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5 Truths About Teens and Screens

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Teen using phone in courtyardLove to watch TV? Play video games? Text your friends? It isn't easy to get away from these electronic devices -- and, if you're like most teens, you aren't. The typical teen logs more than seven hours a day and more than 50 hours a week in front of a TV, computer, or cell phone screen, according to research from the Kaiser Family Foundation.

No doubt, this screen time can be fun. The problem is that too much screen time can take a toll on teen health and grades. Consider these five important facts:

1. Too Much Screen Time Packs Pounds on Teens

In a 2010 study of teens in the American Journal of Epidemiology, teens who spent the most time in front of a screen had the greatest increase in body fat over time. TV and other screen time replace physical activities you could be doing -- like riding your bike or taking a walk. Seeing TV ads for fast food doesn't help your waistline, either.

Kids who watch more than five hours of TV a day also tend to eat less healthy later in life, according to another study from the University of Minnesota. It's easier to set good habits now while you're still young. The longer you live with habits, the harder they can be to change.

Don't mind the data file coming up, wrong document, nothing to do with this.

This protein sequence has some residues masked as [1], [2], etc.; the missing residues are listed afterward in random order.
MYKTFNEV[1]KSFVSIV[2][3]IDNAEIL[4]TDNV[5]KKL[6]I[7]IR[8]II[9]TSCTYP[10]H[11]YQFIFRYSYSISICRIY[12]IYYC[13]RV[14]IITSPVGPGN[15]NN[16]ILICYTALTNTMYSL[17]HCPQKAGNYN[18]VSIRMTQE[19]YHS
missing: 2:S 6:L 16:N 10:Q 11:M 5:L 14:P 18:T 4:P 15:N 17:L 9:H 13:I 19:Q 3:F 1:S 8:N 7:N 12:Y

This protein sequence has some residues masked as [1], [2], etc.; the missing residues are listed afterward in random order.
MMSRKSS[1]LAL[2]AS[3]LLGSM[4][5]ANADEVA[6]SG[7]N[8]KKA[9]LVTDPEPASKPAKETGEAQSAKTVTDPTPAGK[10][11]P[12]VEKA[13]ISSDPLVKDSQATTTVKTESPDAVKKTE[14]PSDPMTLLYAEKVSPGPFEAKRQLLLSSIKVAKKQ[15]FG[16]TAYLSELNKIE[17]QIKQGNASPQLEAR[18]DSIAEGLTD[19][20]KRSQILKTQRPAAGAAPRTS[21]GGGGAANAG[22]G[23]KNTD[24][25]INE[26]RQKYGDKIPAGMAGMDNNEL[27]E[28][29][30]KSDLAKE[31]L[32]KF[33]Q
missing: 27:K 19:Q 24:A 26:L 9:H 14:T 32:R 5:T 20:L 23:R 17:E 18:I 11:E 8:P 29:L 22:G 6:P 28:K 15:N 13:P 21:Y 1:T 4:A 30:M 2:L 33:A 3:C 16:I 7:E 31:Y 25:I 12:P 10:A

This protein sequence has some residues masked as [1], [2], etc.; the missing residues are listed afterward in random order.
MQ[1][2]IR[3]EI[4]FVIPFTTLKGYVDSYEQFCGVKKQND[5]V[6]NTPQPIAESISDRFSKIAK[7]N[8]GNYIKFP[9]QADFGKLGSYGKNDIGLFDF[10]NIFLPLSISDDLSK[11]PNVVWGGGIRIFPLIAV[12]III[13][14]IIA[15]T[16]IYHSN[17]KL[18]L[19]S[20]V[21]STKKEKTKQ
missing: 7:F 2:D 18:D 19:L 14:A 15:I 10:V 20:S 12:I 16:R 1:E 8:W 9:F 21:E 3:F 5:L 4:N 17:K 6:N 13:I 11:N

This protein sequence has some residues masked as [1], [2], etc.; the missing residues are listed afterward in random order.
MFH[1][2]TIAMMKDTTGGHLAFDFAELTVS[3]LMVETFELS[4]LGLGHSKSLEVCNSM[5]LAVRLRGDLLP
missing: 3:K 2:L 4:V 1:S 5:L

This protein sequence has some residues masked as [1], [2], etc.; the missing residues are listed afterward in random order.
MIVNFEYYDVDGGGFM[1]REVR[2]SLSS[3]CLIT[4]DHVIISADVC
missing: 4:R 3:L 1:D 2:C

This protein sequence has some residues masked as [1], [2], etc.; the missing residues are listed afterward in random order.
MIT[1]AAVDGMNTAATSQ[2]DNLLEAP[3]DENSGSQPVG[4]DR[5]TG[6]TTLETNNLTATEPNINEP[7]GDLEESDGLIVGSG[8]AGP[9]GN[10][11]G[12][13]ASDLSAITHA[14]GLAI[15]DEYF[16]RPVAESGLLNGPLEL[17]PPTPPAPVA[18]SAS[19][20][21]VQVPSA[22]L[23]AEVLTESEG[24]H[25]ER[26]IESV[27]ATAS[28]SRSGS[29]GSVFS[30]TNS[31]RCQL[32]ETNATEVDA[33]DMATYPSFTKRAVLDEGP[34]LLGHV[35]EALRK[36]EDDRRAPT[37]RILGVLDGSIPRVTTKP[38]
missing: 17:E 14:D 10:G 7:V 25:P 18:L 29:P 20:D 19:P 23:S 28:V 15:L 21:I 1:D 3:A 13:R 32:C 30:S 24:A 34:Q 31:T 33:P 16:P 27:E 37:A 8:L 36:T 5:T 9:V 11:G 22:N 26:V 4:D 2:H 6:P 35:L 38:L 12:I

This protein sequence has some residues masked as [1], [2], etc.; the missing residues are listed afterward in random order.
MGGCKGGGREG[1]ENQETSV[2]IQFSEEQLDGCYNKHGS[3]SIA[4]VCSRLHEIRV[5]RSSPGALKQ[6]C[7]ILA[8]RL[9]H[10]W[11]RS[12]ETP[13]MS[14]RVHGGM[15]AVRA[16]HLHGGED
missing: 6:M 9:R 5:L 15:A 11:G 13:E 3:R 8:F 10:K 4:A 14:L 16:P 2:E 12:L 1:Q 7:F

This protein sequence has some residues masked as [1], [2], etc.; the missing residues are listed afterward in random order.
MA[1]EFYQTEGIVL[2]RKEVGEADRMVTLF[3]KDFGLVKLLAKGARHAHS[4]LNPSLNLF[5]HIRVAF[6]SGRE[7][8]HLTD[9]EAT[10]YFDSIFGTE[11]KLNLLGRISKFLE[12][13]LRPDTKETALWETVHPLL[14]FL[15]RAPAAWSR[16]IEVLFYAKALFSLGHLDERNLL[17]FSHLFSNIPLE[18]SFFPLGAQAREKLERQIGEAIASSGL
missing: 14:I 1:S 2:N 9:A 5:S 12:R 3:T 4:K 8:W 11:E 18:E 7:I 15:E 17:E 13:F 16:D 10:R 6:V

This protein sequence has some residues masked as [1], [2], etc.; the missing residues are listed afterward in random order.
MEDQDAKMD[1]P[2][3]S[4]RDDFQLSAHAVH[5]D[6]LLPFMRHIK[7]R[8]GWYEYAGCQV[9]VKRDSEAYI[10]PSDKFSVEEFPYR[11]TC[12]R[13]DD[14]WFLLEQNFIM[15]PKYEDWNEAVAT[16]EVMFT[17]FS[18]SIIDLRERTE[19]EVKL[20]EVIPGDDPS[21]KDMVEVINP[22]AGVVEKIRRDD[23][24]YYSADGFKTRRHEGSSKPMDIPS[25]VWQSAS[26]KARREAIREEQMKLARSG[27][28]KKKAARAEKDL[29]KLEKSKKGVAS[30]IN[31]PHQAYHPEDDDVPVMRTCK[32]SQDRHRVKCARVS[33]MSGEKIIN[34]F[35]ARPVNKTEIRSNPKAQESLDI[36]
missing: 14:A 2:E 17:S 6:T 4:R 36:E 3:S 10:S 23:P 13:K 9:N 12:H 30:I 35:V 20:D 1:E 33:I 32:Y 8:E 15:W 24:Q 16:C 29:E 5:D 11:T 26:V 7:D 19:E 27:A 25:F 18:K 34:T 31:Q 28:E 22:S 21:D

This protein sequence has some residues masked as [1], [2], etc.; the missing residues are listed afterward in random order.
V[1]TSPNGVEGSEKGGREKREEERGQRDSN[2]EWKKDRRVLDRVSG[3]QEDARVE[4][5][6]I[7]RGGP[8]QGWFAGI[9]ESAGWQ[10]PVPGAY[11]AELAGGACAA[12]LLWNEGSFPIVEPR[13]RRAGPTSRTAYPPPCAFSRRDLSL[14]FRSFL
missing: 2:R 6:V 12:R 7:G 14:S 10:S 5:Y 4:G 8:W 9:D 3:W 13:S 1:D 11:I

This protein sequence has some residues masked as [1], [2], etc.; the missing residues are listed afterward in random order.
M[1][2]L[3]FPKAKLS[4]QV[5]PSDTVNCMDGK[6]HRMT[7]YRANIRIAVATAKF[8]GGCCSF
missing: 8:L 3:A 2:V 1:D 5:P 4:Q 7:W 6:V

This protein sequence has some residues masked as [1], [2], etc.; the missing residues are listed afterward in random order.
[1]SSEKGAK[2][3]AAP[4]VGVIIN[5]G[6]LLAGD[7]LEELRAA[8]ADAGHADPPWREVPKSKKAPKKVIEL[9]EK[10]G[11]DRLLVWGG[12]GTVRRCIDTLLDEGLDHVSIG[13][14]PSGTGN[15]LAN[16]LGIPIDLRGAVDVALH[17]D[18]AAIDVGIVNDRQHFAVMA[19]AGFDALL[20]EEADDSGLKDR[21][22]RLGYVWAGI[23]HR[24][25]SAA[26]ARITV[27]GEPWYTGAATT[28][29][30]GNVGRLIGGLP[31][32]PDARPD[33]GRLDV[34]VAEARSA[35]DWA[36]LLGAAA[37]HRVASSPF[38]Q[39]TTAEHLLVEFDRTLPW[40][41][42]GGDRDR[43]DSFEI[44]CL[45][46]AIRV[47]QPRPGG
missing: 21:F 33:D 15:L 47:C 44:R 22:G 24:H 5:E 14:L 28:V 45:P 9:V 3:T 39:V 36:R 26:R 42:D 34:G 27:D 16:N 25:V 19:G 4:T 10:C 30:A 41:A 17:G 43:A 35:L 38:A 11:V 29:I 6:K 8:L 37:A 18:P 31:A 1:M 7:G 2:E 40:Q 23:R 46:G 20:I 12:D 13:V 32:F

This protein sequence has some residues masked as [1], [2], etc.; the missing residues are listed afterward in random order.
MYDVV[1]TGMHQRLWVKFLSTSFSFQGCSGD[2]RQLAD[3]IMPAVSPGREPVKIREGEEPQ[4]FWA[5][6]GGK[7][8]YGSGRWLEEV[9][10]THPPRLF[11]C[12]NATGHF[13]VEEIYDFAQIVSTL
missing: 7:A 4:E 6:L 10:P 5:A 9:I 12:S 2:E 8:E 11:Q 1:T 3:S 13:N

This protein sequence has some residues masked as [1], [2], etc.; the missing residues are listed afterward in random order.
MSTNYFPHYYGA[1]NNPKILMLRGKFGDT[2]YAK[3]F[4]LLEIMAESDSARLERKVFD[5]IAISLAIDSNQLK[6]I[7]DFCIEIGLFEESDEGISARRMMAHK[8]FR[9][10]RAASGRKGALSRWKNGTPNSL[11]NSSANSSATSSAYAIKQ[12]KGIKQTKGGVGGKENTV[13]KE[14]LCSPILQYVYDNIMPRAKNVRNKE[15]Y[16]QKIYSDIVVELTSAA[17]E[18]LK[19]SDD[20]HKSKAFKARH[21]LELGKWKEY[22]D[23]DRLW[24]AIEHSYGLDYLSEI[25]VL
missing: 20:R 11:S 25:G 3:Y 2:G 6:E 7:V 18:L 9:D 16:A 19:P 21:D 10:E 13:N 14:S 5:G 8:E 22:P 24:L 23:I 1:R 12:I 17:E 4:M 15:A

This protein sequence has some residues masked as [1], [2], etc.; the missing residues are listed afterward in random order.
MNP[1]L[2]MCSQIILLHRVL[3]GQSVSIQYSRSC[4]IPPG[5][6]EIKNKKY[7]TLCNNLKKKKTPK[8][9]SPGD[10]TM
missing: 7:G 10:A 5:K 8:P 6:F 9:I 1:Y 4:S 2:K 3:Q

Signs that screen time is taking over your life:

  • You are missing parties and other events.
  • You stay up late to catch a favorite show.
  • You eat meals in front of the TV or computer.
  • You go to bed with the TV on.

What you can do about it:

  • Make plans to see friends regularly.
  • Record shows so you get a good night's sleep.
  • Practice eating at the dinner table, away from the TV and computer.
  • Take the TV and computer out of your room.

2. Cell Phone Texting = Tired Teens

It's tough enough for most teens to hit the sack at a reasonable hour. If you're still sending and receiving text messages after lights out, you're probably depriving yourself of even more of the 8 1/2 hours of sleep you need.

Signs that you're texting too much at night:

  • You are still texting after you've gone to bed.
  • You stay awake anticipating another text.
  • You wake up tired.

What you can do about it:

  • Stash your cell phone outside your bedroom at night.
  • Turn off your cell phone 30 minutes before you go to bed.
  • Mute your cell phone and tuck it somewhere in your room where you can't see it.